Prof. John C. Batchelor

Radiofrequency temporary tattoos: hiding sensors in plain sight

Prof. John C. Batchelor

Fiona Dunlevy
July 2017

A team from the University of Kent, UK, are developing sticking plasters or “temporary tattoos„ with radiofrequency identification (RFID) technology. This can be used to monitor patient vital signs, transmitting the data to a recorder in the patients home.

Around 10 years ago, communications engineer Prof. John Batchelor, School of Engineering at the University of Kent, was researching how to use RFID tags in assets tracking, like tracking a parcel through a warehouse or logistics system. Once he had succeeded in making RFID tags that stuck to awkward surfaces like metal cages or glass bottles, he started casting around for a new challenge. “I thought, surely there’s nothing more difficult than making them work on people,„ says Batchelor. This question led Batchelor into the world of medtech and his present research on using wearable RFID sensors for a myriad of applications.

RFID tags are easy to disguise as simple labels, sticking plasters or even transfer tattoos, according to Batchelor. “It’s a paper or a plastic label with a bit of metal antenna, and a tiny integrated circuit. There’s no battery and no electronics,„ he says. The RFID technology used by the team is ultra-high frequency (UHF) and can work over a few metres. “You have a reader on your wall, or in your home, which sends a radiowave to the tag [on your skin]„ explains Batchelor, “The received radio waves provide the energy to turn the tag on. Then the tag flashes the information back to the reader.„ For the first prototype, a colleague painted conductive paint on a piece of plastic tape, stuck the tape on Batchelor’s skin and peeled the tape away, leaving the paint “tattooed„ on his skin. The resulting RFID tattoo could be detected from up to one metre away.

One application of the RFID tattoos is sensing vital functions. “The beauty of these tattoos is that you put them on, forget about them, and wear them for at least a week. They’ll survive things like exercise and showers. That makes them suitable for things like surface skin temperature, electrocardiogram, electromyography and movement sensing such as gait analysis,„ says Batchelor. Another application is sweat testing. “When you’ve got a skin based sensor, sweat the most obvious thing to look at,„ says Batchelor. Sweat levels can useful in measuring stress and anxiety over a period of time to help track patterns. This could help pinpoint the triggers for stress, for example in autistic children. At first glance, similar devices seem to exist, but as Batchelor explains “these devices are addressing the biochemistry side of things but they are really just electrodes that are connected to something like a little mobile phone. There’s usually a strapped on little box of electronics too.„ The Kent team want to do away with this little box of electronics. They also want to banish batteries, which make devices thicker and heavier, and of course need charging. “At the moment we don’t have systems you can wear for a week and just forget about because there’ll either be a wristband, or a battery to recharge or wires you have to remember to plug in,„ says Batchelor. The trick to avoiding batteries is to reduce the electronic complexity of the tag as much as possible. “We do put microprocessors on some of the tattoos but it′s still powered from its received signal,„ says Batchelor, adding that the wearer might need to be closer to the reader to receive enough radio wave energy to wake up the RFID tattoo. “For electrochemistry sensing, you might also need a microprocessor because it is inherently current based sensing. We’re also interested in materials that generate their own voltage potential, like piezoelectric crystal materials that, when distorted mechanically, produce a voltage across them. If you put these materials in a tag, then distort the tag by bending a limb for example, you produce a voltage with very simple electronics.„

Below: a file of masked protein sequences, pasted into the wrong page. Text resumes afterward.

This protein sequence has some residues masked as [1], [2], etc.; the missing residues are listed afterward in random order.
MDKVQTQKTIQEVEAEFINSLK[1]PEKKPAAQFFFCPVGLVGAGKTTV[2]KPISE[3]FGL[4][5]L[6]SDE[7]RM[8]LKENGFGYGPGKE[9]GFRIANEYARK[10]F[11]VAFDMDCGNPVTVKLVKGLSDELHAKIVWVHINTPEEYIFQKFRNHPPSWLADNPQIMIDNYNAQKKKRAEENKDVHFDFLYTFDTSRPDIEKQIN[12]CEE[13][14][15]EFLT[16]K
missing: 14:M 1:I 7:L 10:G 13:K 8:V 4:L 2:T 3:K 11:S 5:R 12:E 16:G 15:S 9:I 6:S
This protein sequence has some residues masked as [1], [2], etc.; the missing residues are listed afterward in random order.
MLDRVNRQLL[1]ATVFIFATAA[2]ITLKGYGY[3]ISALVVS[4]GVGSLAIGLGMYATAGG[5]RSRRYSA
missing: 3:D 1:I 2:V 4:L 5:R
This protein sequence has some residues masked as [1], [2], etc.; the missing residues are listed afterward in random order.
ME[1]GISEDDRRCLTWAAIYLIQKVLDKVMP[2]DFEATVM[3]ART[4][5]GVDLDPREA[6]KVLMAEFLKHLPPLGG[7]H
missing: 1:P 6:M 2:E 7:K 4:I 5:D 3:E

John Batchelor

Another research direction is location sensing. Batchelor’s team is currently collaborating with six other universities to try and understand why nearly half of assistive devices, from walking canes to prosthetic limbs, are abandoned by patients. The idea is to set up an RFID reader in the patients house and to apply RFID tattoos to both the patient and their device. The system can track and report the use of the device. “They can pull out a profile of how much people are using or engaging with their equipment,„ explains Batchelor, “You can also send appropriate feedback to the user.„

Collaborating with the material scientists, IT specialists and clinicians is challenging, but “absolutely essential,„ according to Batchelor. “Medtech is the field where you have to engage other stakeholders right from the start. The clinicians and end-users have to be inputting throughout the process.„ And the challenges of interdisciplinary working go deeper than a simple difference of vocabulary. “Languages are different, timescales are different and that’s massively challenging. But we all get on and it’s been an eye-opener for me. When you start collaborating across disciplines, it’s like the horizons broaden out before you and you see so many things you can do.„